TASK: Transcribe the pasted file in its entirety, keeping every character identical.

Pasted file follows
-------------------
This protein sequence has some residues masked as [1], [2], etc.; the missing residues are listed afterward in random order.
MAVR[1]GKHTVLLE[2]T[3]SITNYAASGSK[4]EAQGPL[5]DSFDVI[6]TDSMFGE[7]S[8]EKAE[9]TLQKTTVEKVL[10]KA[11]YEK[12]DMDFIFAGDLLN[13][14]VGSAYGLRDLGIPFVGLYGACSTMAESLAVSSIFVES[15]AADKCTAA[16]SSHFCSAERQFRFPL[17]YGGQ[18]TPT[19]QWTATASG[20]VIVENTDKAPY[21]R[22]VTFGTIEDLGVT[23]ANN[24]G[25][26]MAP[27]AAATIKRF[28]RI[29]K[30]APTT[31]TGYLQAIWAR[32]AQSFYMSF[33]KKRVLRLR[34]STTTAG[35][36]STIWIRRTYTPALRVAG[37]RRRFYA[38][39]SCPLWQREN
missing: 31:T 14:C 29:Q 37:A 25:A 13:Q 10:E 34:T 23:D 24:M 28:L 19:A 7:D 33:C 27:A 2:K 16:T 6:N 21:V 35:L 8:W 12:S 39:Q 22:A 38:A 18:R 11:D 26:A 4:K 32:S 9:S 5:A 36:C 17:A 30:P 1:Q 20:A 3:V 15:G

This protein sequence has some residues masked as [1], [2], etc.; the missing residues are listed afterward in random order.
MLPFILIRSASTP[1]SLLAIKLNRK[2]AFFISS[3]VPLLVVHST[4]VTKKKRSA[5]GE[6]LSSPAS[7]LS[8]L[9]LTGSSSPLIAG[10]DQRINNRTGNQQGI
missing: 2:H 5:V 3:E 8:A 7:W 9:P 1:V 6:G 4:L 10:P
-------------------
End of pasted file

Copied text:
This protein sequence has some residues masked as [1], [2], etc.; the missing residues are listed afterward in random order.
MAVR[1]GKHTVLLE[2]T[3]SITNYAASGSK[4]EAQGPL[5]DSFDVI[6]TDSMFGE[7]S[8]EKAE[9]TLQKTTVEKVL[10]KA[11]YEK[12]DMDFIFAGDLLN[13][14]VGSAYGLRDLGIPFVGLYGACSTMAESLAVSSIFVES[15]AADKCTAA[16]SSHFCSAERQFRFPL[17]YGGQ[18]TPT[19]QWTATASG[20]VIVENTDKAPY[21]R[22]VTFGTIEDLGVT[23]ANN[24]G[25][26]MAP[27]AAATIKRF[28]RI[29]K[30]APTT[31]TGYLQAIWAR[32]AQSFYMSF[33]KKRVLRLR[34]STTTAG[35][36]STIWIRRTYTPALRVAG[37]RRRFYA[38][39]SCPLWQREN
missing: 31:T 14:C 29:Q 37:A 25:A 13:Q 10:E 34:T 23:D 24:M 28:L 19:A 7:D 33:C 27:A 2:K 16:T 6:N 21:V 35:L 8:W 12:S 39:Q 22:A 38:A 18:R 11:D 26:A 4:K 32:S 9:S 5:A 36:C 17:A 30:P 1:Q 20:A 3:V 15:G

This protein sequence has some residues masked as [1], [2], etc.; the missing residues are listed afterward in random order.
MLPFILIRSASTP[1]SLLAIKLNRK[2]AFFISS[3]VPLLVVHST[4]VTKKKRSA[5]GE[6]LSSPAS[7]LS[8]L[9]LTGSSSPLIAG[10]DQRINNRTGNQQGI
missing: 2:H 5:V 3:E 8:A 7:W 9:P 1:V 6:G 4:L 10:P